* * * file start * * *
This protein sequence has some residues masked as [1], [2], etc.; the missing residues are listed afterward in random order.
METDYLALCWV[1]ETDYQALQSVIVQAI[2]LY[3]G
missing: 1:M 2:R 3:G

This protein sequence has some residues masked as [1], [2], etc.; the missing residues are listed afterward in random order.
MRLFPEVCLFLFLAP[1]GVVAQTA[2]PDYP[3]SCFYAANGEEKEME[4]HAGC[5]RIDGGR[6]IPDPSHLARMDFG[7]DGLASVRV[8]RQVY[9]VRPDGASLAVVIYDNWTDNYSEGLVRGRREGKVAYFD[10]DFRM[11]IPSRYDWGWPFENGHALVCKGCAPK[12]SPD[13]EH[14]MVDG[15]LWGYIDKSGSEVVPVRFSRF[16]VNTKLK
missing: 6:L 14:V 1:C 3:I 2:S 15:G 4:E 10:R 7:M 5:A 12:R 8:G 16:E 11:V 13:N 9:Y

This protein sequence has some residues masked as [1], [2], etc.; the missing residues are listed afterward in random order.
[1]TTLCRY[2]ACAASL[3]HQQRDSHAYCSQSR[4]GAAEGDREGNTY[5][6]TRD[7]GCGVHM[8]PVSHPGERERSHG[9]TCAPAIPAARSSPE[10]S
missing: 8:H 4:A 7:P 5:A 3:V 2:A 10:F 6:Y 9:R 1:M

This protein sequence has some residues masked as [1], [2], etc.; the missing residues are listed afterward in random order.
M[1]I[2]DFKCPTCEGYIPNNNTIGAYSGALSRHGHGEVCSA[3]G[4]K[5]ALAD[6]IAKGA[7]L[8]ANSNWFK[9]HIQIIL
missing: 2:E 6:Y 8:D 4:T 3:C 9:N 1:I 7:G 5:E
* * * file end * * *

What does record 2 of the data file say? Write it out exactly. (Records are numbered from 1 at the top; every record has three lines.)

This protein sequence has some residues masked as [1], [2], etc.; the missing residues are listed afterward in random order.
MRLFPEVCLFLFLAP[1]GVVAQTA[2]PDYP[3]SCFYAANGEEKEME[4]HAGC[5]RIDGGR[6]IPDPSHLARMDFG[7]DGLASVRV[8]RQVY[9]VRPDGASLAVVIYDNWTDNYSEGLVRGRREGKVAYFD[10]DFRM[11]IPSRYDWGWPFENGHALVCKGCAPK[12]SPD[13]EH[14]MVDG[15]LWGYIDKSGSEVVPVRFSRF[16]VNTKLK
missing: 6:L 14:V 1:C 3:I 2:S 15:G 4:E 10:R 7:M 5:A 12:R 8:G 16:E 11:V 13:N 9:Y